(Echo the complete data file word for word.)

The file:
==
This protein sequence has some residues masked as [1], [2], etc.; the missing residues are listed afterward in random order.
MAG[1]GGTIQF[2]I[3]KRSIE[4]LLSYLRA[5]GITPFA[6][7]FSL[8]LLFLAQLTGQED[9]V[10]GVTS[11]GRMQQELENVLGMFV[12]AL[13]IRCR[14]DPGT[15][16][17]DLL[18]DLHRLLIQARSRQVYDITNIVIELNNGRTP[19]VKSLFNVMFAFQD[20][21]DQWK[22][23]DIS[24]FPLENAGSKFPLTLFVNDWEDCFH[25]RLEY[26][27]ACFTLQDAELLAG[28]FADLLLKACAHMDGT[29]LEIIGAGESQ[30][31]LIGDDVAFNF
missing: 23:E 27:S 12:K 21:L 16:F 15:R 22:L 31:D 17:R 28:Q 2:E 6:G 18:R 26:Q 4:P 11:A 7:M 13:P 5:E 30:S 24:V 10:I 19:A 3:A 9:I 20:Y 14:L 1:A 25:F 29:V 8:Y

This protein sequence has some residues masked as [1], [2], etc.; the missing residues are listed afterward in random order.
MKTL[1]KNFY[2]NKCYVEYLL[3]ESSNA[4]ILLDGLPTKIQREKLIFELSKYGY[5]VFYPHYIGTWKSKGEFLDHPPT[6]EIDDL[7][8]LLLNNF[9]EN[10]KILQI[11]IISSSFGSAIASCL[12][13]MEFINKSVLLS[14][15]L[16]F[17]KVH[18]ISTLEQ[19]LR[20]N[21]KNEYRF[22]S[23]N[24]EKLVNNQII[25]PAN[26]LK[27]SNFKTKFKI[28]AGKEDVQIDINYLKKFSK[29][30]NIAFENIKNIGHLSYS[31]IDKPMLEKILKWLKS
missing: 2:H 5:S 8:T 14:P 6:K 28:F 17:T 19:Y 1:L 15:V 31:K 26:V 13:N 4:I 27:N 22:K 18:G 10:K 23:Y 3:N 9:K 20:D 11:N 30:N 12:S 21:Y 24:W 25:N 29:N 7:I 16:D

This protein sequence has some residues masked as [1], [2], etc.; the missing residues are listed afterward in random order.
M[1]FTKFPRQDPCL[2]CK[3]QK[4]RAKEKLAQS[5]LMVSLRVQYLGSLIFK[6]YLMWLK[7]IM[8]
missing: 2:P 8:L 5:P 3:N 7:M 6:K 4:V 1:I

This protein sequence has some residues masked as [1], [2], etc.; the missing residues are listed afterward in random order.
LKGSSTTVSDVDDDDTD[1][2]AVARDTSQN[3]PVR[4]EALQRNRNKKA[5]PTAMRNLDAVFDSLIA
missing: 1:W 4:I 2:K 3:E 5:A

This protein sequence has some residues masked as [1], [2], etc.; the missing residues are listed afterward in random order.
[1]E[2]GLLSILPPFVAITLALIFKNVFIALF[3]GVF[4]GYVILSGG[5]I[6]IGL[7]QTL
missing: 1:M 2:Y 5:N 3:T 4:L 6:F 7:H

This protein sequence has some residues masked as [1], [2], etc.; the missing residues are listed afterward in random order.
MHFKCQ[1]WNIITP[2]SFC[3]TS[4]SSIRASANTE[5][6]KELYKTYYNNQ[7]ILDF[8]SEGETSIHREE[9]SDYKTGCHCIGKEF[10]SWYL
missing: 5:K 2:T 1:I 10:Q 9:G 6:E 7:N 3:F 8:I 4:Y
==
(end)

This protein sequence has some residues masked as [1], [2], etc.; the missing residues are listed afterward in random order.
MAG[1]GGTIQF[2]I[3]KRSIE[4]LLSYLRA[5]GITPFA[6][7]FSL[8]LLFLAQLTGQED[9]V[10]GVTS[11]GRMQQELENVLGMFV[12]AL[13]IRCR[14]DPGT[15][16][17]DLL[18]DLHRLLIQARSRQVYDITNIVIELNNGRTP[19]VKSLFNVMFAFQD[20][21]DQWK[22][23]DIS[24]FPLENAGSKFPLTLFVNDWEDCFH[25]RLEY[26][27]ACFTLQDAELLAG[28]FADLLLKACAHMDGT[29]LEIIGAGESQ[30][31]LIGDDVAFNF
missing: 23:E 27:S 12:K 21:L 16:F 15:R 22:L 31:D 17:R 28:Q 2:E 6:G 18:R 26:Q 4:P 11:A 7:M 13:P 5:E 30:S 24:V 10:I 19:A 3:A 9:I 20:Y 14:L 1:A 25:F 29:V 8:Y

This protein sequence has some residues masked as [1], [2], etc.; the missing residues are listed afterward in random order.
MKTL[1]KNFY[2]NKCYVEYLL[3]ESSNA[4]ILLDGLPTKIQREKLIFELSKYGY[5]VFYPHYIGTWKSKGEFLDHPPT[6]EIDDL[7][8]LLLNNF[9]EN[10]KILQI[11]IISSSFGSAIASCL[12][13]MEFINKSVLLS[14][15]L[16]F[17]KVH[18]ISTLEQ[19]LR[20]N[21]KNEYRF[22]S[23]N[24]EKLVNNQII[25]PAN[26]LK[27]SNFKTKFKI[28]AGKEDVQIDINYLKKFSK[29][30]NIAFENIKNIGHLSYS[31]IDKPMLEKILKWLKS
missing: 2:H 5:S 8:T 14:P 6:K 28:F 17:T 19:Y 1:L 15:V 31:K 26:V 13:N 4:I 27:N 22:K 18:G 10:K 23:Y 3:N 9:K 20:D 11:N 30:N 12:S 21:Y 24:W 25:N 29:N 7:I 16:D

This protein sequence has some residues masked as [1], [2], etc.; the missing residues are listed afterward in random order.
M[1]FTKFPRQDPCL[2]CK[3]QK[4]RAKEKLAQS[5]LMVSLRVQYLGSLIFK[6]YLMWLK[7]IM[8]
missing: 2:P 8:L 5:P 3:N 7:M 6:K 4:V 1:I

This protein sequence has some residues masked as [1], [2], etc.; the missing residues are listed afterward in random order.
LKGSSTTVSDVDDDDTD[1][2]AVARDTSQN[3]PVR[4]EALQRNRNKKA[5]PTAMRNLDAVFDSLIA
missing: 1:W 4:I 2:K 3:E 5:A

This protein sequence has some residues masked as [1], [2], etc.; the missing residues are listed afterward in random order.
[1]E[2]GLLSILPPFVAITLALIFKNVFIALF[3]GVF[4]GYVILSGG[5]I[6]IGL[7]QTL
missing: 1:M 2:Y 5:N 3:T 4:L 6:F 7:H

This protein sequence has some residues masked as [1], [2], etc.; the missing residues are listed afterward in random order.
MHFKCQ[1]WNIITP[2]SFC[3]TS[4]SSIRASANTE[5][6]KELYKTYYNNQ[7]ILDF[8]SEGETSIHREE[9]SDYKTGCHCIGKEF[10]SWYL
missing: 5:K 2:T 1:I 10:Q 9:G 6:E 7:N 3:F 8:I 4:Y